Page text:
A new study conducted by Dr Michael Kearney from the University of Melbourne explains that koalas actually hug trees to regulate their body temperature.

This cute behaviour isn’t just a stage act, it’s quite important for koalas. In this study published in the  Royal Society journal Biology Letters showed that when it gets really hot, the animals go to the lower, cooler parts of the trees. They also pressed their bodies closer to the trunks, apparently hugging them. This is part of a wider research project investigating the effect of climate on land-dwelling animals in Australia, a country which experiences extreme heat waves year after year.

PhD student Natalie Brisco was studying koala behavior, and she noticed that in the winter, koalas tens to stay higher in the trees, eating the higher leaves. However, in the summertime, when the temperatures go through the roof, they always went lower.

“It looked like they were spread-eagled and uncomfortable; it seemed like the wrong thing to do.”

But the koalas knew what they were doing. Initial studies showed that on hot days, the lower parts of tree trunks were on average seven degrees cooler than the air.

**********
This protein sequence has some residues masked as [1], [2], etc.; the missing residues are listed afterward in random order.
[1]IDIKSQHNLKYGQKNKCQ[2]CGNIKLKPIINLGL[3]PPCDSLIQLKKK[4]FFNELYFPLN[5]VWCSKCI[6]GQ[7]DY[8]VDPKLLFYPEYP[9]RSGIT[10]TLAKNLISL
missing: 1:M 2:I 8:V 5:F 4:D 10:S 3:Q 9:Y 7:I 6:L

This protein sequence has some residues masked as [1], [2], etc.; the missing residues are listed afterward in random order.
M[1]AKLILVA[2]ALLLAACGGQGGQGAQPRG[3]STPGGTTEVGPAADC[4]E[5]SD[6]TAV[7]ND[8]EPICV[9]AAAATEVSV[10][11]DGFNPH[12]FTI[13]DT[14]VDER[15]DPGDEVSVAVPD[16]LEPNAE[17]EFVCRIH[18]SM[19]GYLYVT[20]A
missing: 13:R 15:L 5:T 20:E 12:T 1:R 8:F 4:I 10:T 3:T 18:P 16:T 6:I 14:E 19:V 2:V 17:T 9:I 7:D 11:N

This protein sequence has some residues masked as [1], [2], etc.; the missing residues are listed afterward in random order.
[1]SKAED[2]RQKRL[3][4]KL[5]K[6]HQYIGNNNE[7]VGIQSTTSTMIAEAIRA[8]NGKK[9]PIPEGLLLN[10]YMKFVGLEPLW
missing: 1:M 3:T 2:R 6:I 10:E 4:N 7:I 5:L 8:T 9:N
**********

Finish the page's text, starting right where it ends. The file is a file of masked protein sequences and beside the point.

“That’s what made us wonder if the koalas were using the trees as a heat sink,” said Dr Kearney.

So they grabbed a thermal camera, and took pictures of koalas on very hot days – and the results were clear.

Big trees have their own microclimates, which is increasingly important for protecting koalas and other animals from extreme heat waves. Dr Justin Welbergen from James Cook University says thermal images show exactly how animals can exploit these cooler microclimates in trees.

“This helps them to maximise their chances of survival during extreme heat events,” He told BBC News.

Other animals have other mechanisms of dealing with the heat: for example flying foxes spread saliva on their wings. Flying foxes are threatened by heat waves. In Queensland alone, one very hot day 45,500 killed 45.500 of them. Hopefully, with this kind of research, we can understand better how animals protect themselves against extreme heat, and ultimately take measures to protect them (plant certain species of trees in key areas, for example).

Scientific Reference: Tree-hugging koalas demonstrate a novel thermoregulatory mechanism for arboreal mammals

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